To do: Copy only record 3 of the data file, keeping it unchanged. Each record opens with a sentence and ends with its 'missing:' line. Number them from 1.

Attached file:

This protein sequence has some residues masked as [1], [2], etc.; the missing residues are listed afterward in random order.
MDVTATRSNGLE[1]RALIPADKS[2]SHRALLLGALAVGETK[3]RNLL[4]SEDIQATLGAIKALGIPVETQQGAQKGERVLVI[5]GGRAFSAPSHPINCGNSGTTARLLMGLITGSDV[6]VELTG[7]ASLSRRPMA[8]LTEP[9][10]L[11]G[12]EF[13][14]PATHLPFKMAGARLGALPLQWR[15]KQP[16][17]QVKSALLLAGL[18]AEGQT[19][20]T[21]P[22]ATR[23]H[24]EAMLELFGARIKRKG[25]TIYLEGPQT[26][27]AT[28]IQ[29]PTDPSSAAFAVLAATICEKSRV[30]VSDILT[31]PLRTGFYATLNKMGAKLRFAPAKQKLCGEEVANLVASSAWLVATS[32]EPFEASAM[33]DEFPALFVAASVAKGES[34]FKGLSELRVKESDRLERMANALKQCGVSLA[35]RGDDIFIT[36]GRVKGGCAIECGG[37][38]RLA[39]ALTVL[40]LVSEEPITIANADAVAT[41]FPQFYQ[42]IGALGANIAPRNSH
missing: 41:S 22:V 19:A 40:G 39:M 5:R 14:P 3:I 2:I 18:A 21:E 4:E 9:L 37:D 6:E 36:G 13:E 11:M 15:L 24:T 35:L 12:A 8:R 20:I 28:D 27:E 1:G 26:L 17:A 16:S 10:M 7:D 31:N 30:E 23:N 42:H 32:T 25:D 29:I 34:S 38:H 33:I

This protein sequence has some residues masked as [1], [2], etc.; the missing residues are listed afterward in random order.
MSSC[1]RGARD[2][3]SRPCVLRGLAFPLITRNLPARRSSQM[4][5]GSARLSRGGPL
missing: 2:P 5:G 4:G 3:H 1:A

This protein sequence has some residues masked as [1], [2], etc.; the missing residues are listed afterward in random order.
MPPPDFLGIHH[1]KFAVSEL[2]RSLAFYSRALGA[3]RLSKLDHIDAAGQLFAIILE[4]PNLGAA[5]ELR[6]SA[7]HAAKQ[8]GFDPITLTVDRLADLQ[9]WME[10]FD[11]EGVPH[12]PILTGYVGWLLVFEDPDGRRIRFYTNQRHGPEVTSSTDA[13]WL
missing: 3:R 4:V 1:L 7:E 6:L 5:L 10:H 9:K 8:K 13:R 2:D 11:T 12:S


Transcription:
This protein sequence has some residues masked as [1], [2], etc.; the missing residues are listed afterward in random order.
MPPPDFLGIHH[1]KFAVSEL[2]RSLAFYSRALGA[3]RLSKLDHIDAAGQLFAIILE[4]PNLGAA[5]ELR[6]SA[7]HAAKQ[8]GFDPITLTVDRLADLQ[9]WME[10]FD[11]EGVPH[12]PILTGYVGWLLVFEDPDGRRIRFYTNQRHGPEVTSSTDA[13]WL
missing: 3:R 4:V 1:L 7:E 6:L 5:L 10:H 9:K 8:K 13:R 2:D 11:T 12:S